The purpose of this “Interiors” series is to see what we can learn about history from a picture of an interior room. Sometimes the rooms themselves are historical, like the one aboard the Titanic, or sometimes they belong to famous people. This is neither. This is an ordinary bedroom of a typical American teenager, somewhere in the United States, taken in July 2008. It’s probably in the suburbs somewhere in what looks like a middle class home. There are school medals on the wall, toys on shelves, a few books, and a sports trophy. The bed is unmade. I don’t see a computer or any electronics in the shot, but chances are good that whoever slept in this room probably owned or had access to a laptop, a cell phone and a video game console. This should all look very ordinary. Perhaps there’s a room like this in your own house. (I don’t have kids, but I’m certainly old enough to have teenaged children).

Although teenagers have obviously existed as long as the human species has been around, the “teenager” as a cultural, political and economic identity is very recent, emerging for the most part after World War II. Especially in the 1950s in the U.S. and other Western democracies, companies and purveyors of mass media began to identify children in their teens as an important demographic to whom they could sell records, movies and a host of other items directed exclusively or partially at them. Teenagers responded well to this new cultural construction. Almost alone they elevated to the level of cultural icons people like Elvis and James Dean in the 1950s, the Beatles in the 1960s, Pink Floyd and John Travolta in the 1970s, Michael Jackson and Cyndi Lauper in the 1980s, Kurt Cobain in the 1990s, and so on. But more than just a consumer demographic, the emergence of the “modern” teenager brought a lot of parenting and family-related issues, and many more, into public, where for most of human history they’ve been private. Teenagers have rebelled against parental authority in every generation since the Stone Age, but only since World War II have people had public discussions about things like child-rearing, peer pressure, drugs, sexuality and sex education, the effect of media messages and other things that never before made it into the public sphere. These are debates that spring both from society’s relative affluence since the 1940s, and also uncertainties about the future and how social mores change.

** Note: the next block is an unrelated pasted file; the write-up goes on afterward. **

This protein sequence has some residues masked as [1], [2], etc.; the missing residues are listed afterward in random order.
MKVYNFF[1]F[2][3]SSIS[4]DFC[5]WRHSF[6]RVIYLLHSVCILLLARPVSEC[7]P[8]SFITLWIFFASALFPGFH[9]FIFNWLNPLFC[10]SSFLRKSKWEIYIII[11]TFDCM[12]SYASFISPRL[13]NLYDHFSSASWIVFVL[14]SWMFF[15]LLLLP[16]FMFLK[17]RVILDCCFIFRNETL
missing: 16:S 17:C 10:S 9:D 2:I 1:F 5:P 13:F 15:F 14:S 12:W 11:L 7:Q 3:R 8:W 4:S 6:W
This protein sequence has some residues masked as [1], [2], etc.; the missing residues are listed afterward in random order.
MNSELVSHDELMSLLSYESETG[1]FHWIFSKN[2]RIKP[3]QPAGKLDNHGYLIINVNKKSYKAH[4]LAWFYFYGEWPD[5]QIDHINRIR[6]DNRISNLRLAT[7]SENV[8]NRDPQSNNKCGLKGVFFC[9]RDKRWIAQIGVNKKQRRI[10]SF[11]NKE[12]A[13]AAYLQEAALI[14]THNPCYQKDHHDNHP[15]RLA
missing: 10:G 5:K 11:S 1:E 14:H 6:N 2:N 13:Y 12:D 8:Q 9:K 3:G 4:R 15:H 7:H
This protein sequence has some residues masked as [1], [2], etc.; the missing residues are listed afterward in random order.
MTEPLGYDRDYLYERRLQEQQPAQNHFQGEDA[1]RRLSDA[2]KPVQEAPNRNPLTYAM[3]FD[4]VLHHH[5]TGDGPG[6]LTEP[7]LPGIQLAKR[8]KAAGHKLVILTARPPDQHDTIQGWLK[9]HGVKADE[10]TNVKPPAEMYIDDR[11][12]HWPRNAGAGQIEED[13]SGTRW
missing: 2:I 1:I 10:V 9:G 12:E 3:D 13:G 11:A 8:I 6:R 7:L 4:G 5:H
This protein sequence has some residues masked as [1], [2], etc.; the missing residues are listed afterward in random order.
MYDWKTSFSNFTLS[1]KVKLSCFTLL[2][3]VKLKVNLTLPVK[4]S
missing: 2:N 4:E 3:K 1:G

I find the toys in this shot particularly interesting. I have no idea how old the boy is who lived here, but the toys, including what looks like an aircraft carrier (sadly, not the G.I. Joe aircraft carrier), are still out but look like they haven’t been used in a while–a sign of a child whose interests are beginning to change. Also note the gender dynamic. You can tell instantly that this is the bedroom of a boy, not a girl. Parents construct their children’s gender identities from literally the moment they’re born. We are just now beginning to understand how that works.

A lot to think about in this “ordinary” picture!

This photo was taken by James Cambridge, who released it into the public domain.